Investors are still pulling money from actively managed stock funds while ETFs are on track for a record inflow year, Lydon tells Matt Nesto. There over 1,400 exchange traded products listed in the U.S. with total assets of about $1.3 trillion.
“Investors like the choices in ETFs, ” Lydon says. The low-cost investment vehicles have also benefited from better transparency, investor disgust with the underperformance of active managers, and a growing preference for indexed strategies in in recent years.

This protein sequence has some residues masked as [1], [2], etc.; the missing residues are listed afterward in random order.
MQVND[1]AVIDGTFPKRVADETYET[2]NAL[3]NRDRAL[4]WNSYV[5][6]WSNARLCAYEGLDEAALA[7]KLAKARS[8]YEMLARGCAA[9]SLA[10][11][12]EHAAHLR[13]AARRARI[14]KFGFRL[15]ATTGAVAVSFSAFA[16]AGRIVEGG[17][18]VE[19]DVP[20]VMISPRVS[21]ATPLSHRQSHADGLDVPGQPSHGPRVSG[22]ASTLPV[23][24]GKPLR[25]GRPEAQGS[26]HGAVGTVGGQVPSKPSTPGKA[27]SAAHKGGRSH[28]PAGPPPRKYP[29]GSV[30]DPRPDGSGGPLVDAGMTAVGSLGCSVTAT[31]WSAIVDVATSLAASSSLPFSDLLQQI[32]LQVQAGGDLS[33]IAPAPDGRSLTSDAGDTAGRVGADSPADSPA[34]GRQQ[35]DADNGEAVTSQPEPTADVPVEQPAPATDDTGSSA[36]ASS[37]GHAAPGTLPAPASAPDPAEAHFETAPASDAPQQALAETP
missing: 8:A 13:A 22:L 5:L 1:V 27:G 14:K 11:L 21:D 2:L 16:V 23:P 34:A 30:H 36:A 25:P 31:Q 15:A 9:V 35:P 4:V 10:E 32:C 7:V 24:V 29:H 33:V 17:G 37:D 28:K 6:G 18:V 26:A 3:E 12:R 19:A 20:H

“There has been talk about closing ETFs, and that happens because some ideas don’t stick,” Lydon tells Breakout’s Nesto. “But we continue to see net positive new ETFs in the marketplace.”
Meanwhile, active ETFs are a potential growth area now that the SEC has lifted the ban on the use of derivatives in some ETFs. [SEC to Lift Freeze on Active ETFs That Use Derivatives]
Lydon says fixed-income ETFs could stay hot in 2013. One area to watch is emerging market debt since investors are unsatisfied with the relatively low yields they’re earning in Treasuries or even corporate bonds. Also, short-duration bond ETFs are primed to explode if the SEC moves ahead with money market reform. [Are ETFs the 'Heirs to Money Market Funds?']
Watch the Breakout video to see the full interview.
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